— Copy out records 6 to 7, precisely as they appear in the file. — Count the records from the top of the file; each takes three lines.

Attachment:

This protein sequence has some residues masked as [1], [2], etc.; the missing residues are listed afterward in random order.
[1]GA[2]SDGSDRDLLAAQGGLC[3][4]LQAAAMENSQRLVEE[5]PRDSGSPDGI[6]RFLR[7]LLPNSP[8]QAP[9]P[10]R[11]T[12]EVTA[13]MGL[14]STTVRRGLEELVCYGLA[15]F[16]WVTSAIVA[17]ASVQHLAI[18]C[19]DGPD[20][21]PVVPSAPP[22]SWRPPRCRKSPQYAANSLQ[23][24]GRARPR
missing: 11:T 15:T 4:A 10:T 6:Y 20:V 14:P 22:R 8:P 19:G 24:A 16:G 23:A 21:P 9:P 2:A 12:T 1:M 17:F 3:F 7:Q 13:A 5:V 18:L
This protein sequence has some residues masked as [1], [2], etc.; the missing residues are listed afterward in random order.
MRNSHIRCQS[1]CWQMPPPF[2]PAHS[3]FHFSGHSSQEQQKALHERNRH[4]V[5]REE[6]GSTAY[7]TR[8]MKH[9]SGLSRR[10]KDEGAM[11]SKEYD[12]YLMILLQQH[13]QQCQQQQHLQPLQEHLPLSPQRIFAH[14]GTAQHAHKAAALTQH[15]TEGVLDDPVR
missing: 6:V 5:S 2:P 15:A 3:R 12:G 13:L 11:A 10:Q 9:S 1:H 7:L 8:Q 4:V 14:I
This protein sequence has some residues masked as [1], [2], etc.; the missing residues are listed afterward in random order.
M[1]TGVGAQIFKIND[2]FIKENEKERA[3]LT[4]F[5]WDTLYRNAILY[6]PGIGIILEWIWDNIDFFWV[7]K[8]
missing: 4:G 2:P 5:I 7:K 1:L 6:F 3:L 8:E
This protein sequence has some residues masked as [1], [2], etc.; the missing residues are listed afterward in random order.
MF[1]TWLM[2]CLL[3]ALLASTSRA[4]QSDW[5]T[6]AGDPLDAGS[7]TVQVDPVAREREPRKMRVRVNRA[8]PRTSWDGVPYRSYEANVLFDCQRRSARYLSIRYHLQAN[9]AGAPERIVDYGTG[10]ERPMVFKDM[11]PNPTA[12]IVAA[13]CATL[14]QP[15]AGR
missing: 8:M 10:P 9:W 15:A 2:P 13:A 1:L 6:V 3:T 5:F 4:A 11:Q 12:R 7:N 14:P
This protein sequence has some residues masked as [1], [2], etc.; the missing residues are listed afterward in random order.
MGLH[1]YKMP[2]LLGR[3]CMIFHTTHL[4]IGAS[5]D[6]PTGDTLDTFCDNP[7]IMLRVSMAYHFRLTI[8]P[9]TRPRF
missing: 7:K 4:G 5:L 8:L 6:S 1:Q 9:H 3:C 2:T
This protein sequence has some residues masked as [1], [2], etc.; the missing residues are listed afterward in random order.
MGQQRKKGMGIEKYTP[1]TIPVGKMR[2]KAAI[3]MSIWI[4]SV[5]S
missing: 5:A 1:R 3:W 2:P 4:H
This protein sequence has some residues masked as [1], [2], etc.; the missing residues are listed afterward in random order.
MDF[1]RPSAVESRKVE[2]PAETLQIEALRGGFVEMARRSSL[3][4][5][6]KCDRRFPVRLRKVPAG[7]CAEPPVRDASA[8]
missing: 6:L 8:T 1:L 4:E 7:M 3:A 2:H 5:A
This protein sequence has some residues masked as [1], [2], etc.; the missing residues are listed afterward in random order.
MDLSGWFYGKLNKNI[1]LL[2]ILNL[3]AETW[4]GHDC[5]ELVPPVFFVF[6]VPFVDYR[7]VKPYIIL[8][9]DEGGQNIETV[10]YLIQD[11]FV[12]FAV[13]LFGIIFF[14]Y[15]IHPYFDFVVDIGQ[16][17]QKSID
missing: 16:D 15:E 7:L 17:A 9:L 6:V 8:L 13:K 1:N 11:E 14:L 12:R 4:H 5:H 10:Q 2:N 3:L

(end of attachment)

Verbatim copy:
This protein sequence has some residues masked as [1], [2], etc.; the missing residues are listed afterward in random order.
MGQQRKKGMGIEKYTP[1]TIPVGKMR[2]KAAI[3]MSIWI[4]SV[5]S
missing: 5:A 1:R 3:W 2:P 4:H
This protein sequence has some residues masked as [1], [2], etc.; the missing residues are listed afterward in random order.
MDF[1]RPSAVESRKVE[2]PAETLQIEALRGGFVEMARRSSL[3][4][5][6]KCDRRFPVRLRKVPAG[7]CAEPPVRDASA[8]
missing: 6:L 8:T 1:L 4:E 7:M 3:A 2:H 5:A